Selecting and Strengthening Employee Assistance Programs: A Purchaser’s GuideThe guide was developed by EAP professionals and researchers and completed under the auspices of EASNA’s Knowledge Transfer and Research Committee.
Executive SummaryThe EASNA publication, Selecting and Strengthening Employee Assistance Programs: A Purchaser’s Guide, provides education, guidelines, data and inside information on employee assistance programs (EAPs). It is intended for purchasers and funders of EAPs; for human resources, finance, occupational health, labor/management, human capital, and other leadership staff of companies and organizations that work with EAPs; for brokers and other sellers of EAP services; and for all those within the employee assistance, workplace wellness and health promotion communities.Key Points from the GuideKey points from the 62-page Guide include the following:
What are EAPs? EAPs are employer- or group-supported programs designed to alleviate workplace issues due to mental health, substance abuse, personal and workplace issues. The goal of these programs is to have a positive effect on employee productivity and organizational performance. They are sometimes called employee and family assistance programs (EFAPs) or member assistance programs (MAPs).
The business case for why organizations purchase EAPs is well-supported by many research studies documenting the prevalence and consequences of mental health and addictions disorders that affect employees and their family members, the general success of mental health and EAP treatments in addressing these issues, and the simple fact that so many organizations already offer EAP services and more do so each year.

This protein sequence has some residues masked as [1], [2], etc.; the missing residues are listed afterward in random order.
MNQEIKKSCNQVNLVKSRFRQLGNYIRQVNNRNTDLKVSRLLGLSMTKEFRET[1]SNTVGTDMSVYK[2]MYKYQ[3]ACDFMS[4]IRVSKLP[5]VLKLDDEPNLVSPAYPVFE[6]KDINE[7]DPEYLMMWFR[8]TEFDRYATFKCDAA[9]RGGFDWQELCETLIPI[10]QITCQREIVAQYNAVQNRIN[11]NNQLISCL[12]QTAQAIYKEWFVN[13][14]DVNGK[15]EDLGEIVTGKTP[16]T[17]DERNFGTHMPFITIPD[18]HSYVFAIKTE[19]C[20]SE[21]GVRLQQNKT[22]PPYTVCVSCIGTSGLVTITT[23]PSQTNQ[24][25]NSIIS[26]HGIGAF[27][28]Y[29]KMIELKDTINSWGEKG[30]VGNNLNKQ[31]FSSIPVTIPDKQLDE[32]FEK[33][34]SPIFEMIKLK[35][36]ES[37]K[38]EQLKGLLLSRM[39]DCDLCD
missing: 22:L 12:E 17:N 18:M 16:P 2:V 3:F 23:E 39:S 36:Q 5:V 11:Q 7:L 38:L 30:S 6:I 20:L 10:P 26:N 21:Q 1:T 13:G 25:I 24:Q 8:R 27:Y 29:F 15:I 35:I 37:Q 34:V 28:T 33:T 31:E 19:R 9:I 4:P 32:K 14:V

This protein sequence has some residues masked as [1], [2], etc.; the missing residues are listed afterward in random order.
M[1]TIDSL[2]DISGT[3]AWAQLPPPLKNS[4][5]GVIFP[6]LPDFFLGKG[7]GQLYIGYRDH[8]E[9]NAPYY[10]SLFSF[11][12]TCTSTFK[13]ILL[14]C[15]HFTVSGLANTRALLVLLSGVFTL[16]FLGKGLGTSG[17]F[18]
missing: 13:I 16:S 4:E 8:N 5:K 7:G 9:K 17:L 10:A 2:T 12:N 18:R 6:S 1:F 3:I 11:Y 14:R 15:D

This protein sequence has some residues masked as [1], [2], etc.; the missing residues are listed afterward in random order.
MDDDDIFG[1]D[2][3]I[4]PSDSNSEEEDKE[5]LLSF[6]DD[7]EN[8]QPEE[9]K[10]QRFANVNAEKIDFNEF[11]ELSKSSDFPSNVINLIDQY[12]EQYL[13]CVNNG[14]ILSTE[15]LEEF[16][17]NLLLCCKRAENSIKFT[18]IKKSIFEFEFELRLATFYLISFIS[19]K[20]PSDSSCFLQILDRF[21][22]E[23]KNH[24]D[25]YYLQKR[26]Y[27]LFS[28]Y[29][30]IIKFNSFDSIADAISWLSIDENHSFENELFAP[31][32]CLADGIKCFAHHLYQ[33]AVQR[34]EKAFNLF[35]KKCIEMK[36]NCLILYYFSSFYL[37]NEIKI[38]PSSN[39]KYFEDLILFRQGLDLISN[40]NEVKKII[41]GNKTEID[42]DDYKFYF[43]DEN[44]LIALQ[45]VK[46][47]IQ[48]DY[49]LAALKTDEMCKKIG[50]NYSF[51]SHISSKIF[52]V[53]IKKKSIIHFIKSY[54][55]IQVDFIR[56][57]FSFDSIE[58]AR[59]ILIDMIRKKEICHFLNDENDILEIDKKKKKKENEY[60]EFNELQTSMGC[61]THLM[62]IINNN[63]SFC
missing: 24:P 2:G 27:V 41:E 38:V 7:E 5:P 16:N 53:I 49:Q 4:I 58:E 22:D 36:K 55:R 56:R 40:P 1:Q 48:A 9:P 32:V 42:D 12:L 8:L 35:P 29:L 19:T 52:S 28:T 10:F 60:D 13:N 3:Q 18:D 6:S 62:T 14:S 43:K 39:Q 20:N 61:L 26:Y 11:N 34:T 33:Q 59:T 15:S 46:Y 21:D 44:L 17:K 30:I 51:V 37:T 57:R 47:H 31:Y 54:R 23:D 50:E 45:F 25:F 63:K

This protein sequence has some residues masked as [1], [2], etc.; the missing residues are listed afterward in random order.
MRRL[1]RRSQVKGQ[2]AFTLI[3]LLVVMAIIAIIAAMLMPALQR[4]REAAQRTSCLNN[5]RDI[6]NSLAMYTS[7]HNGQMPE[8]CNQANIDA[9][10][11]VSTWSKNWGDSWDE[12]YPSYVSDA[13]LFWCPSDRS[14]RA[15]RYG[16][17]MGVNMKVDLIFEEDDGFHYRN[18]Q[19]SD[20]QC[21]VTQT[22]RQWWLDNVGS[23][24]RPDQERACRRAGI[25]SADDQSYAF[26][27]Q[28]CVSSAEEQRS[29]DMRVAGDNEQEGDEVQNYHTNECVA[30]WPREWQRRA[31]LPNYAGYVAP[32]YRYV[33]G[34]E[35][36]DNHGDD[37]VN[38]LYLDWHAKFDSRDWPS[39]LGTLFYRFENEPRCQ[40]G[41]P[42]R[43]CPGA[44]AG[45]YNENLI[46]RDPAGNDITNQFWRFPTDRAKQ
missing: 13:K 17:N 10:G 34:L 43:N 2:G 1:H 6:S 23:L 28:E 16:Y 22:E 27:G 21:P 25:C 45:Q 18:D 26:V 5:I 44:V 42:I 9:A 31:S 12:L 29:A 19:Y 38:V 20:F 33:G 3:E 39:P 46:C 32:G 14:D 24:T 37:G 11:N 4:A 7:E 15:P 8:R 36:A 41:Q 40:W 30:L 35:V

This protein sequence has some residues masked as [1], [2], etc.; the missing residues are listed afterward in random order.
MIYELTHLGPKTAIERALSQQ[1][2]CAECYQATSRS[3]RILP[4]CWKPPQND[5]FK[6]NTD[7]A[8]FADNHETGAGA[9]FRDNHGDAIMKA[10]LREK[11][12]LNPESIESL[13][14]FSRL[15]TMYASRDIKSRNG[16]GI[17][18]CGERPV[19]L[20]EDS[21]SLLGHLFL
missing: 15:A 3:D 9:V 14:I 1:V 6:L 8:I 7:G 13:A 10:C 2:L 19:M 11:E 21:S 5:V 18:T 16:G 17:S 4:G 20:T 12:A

Many investigations have demonstrated that EAPs have a positive impact on organizational resources, staff time, worker absence, presenteeism (employee productivity), and employee benefit costs in general. The typical level of financial return on investment (ROI) is$3.00 or more in return for each $1.00 invested in the EAP.
In selecting an EAP, there are several different management models of EAPs to consider: Internal, External and Blended Models. Delivery of EAP services may be from resources that are staffed from within the organization (internal EAP programs), or by EAP services purchased from EAP providers outside of the organization (external EAP programs), or by a blending of the two types. These choices are defined by their scope and breadth of services they offer, the degree of integration and onsite contact of the EAP with the workplace, the kinds of counseling modalities used to provide EAP clinical services, and their ability to support the workplace for critical incidents and other difficult situations. EAPs that are embedded into other insurance offerings are also becoming available. These kinds of “Free EAPs” are bare-bones versions of the external model that tend to offer only minimal levels of immediate access to counseling or crisis event response services.
A comprehensive EAP not only offers personal and immediate support to individual employees with mental health or workplace problems, but also provides consultation to management and leadership on a wide range of workplace issues impacting employee, organizational, and management health and performance. The range of EAP services includes consultation to management on behavioral aspects of the workplace; behavioral risk management; educational information on emotional, work-life, and workplace issues; assessment, support, short term counseling, referral, and follow-up for employee and/or family member issues; support for preventive health and wellnes presentations; awareness training and critical incident interventions; and website and online kinds of assessments and information.